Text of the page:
Visualisation for Guitarists Part 1 – Visual Motor Rehearsal Visualisation – A Guitarist’s Power Tool In my years of teaching and helping classical guitarists I have found the technique of visualisation or visual motor rehearsal to be of great benefit to developing players. I believe that in order to learn deeply we must approach our subject from many different angles and visualisation gives us one such angle. It is a powerful tool to aid our technical and musical development, cultivate greater security and overcome any stage fright. This article will focus on the technique as brain training revealing how to use visualisation as a powerful way to train the brain and nervous system and achieve better results in our guitar playing. Part 1 will describe the technique of Visual Motor Rehearsal. Dr Denis Waitly author of The Psychology of Winning describes how he used this technique to help Olympic athletes: I took the visualisation process from the Apollo Program, and instituted it during the 1980’s and ’90’s into the Olympic program. It was called Visual Motor Rehearsal. When you visualise you materialise. Here’s an interesting thing about the mind: we took Olympic athletes and had them run their event in their mind, and then hooked them up to sophisticated biofeedback equipment. Incredibly, the same muscles fired in the same sequence when they were running the race in their mind as when they were running on the track. How could this be? Because the mind can’t distinguish whether you’re really doing it or whether it’s just a practice. If you’ve been there in the mind you’ll go there in the body – Denis Waitley I find it fascinating that athletes use this and in many ways musicians are athletes of the hands so how can we apply this to guitar playing? Many famous guitarists use the technique in one way or another. My own teacher taught students to rehearse the finger movements of each hand away from the guitar and I have heard many great guitarists including Manuel Barrueco, David Russell, Simon Dinnigan and Benjamin Verdery all talk about visualisation. The great guitarist Sharon Isbin has been known to learn pieces in her mind whilst traveling and I can speak from my own direct experience that I always play better in concert when I have used visualisation as part of my practice. With so much to suggest its effectiveness, let us put it into practice. Here is a simple method:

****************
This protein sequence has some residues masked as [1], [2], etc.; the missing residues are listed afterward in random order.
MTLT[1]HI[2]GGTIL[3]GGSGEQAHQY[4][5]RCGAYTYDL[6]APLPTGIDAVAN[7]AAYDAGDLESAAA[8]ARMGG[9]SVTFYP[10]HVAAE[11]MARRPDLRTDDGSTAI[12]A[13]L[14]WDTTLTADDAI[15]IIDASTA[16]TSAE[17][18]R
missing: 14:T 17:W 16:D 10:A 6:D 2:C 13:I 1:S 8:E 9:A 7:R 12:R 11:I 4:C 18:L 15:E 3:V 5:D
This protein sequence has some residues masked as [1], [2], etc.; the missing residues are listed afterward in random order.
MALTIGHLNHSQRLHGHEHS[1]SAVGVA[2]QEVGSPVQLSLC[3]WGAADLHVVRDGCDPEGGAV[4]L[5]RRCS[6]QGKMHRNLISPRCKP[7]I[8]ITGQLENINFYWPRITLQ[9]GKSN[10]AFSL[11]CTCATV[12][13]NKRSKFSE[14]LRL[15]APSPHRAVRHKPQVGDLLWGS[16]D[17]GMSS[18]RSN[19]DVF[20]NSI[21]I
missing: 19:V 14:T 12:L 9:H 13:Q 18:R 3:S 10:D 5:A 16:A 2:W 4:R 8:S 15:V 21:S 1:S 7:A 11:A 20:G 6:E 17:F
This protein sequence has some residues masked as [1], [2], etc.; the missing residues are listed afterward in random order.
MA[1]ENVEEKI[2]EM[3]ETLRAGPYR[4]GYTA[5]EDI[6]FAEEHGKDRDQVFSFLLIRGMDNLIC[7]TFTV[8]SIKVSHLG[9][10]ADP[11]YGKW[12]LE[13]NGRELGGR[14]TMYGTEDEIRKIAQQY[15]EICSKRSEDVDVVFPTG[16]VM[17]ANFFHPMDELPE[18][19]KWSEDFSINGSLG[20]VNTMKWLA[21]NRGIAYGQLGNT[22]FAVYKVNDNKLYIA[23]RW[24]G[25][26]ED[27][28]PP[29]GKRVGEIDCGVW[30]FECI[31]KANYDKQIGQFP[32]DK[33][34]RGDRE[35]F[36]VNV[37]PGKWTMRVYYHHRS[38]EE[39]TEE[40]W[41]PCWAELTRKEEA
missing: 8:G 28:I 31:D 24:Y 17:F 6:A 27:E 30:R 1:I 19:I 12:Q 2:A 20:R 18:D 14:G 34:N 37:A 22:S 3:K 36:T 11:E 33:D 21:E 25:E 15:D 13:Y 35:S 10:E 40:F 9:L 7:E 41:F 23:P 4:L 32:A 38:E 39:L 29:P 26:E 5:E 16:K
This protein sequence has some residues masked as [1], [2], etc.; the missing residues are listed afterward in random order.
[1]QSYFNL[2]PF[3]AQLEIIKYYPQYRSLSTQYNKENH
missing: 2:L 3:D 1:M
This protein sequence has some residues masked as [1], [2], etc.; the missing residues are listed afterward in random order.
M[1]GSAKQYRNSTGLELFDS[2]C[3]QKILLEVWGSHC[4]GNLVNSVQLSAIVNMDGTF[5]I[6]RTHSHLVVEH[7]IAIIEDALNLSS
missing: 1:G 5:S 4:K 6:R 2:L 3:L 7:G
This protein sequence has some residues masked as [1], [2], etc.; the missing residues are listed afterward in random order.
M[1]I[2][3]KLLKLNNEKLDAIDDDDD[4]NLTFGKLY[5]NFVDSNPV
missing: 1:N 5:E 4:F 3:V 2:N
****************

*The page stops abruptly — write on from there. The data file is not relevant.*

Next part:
- Choose a short passage of music. It is best to start with something easy and familiar.
- Start with the left hand. This is usually easier as it is more visual in nature.
- “Play” the passage of music slowly and accurately in your mind. Just using the left hand moving the fingers and seeing the fretboard in your mind. I like to rest my fingers on my opposite arm as this gives me more accurate feedback. Notice any mistakes, grey areas or uncertainty in the hand and go back and correct them homing in on the problem areas.
- Repeat this until you can play it without any mistakes in your mind. Remember Repetition is the Mother of Skill and repetition with the goal of continuing improvement cultivates the best results.
- Switch hands. It is essential that guitarists know exactly what their right hand is doing at all times. Please see my article on this subject Cultivating Right Hand Technique. This can be trickier as our right hand patterns are less visual in nature, however with perseverance we can gain a clear idea of the patterns.
- Visualise hands together. Once you have achieved confidence in both hands separately you are ready to bring them together. The process is the same, working away from the guitar run through the passage noticing and correcting and mistakes until you can play it correctly and confidently in your mind. Now add in dynamics, tone colours, voicing ruato, etc. Release your creativity and bring the music to life!
- Conditioning It. Once you have achieved this, condition your desired result into your nervous system through repetition over several days. As we repeat the movements we are building stronger neuro-connections and stronger habits and are more likely to retain the information.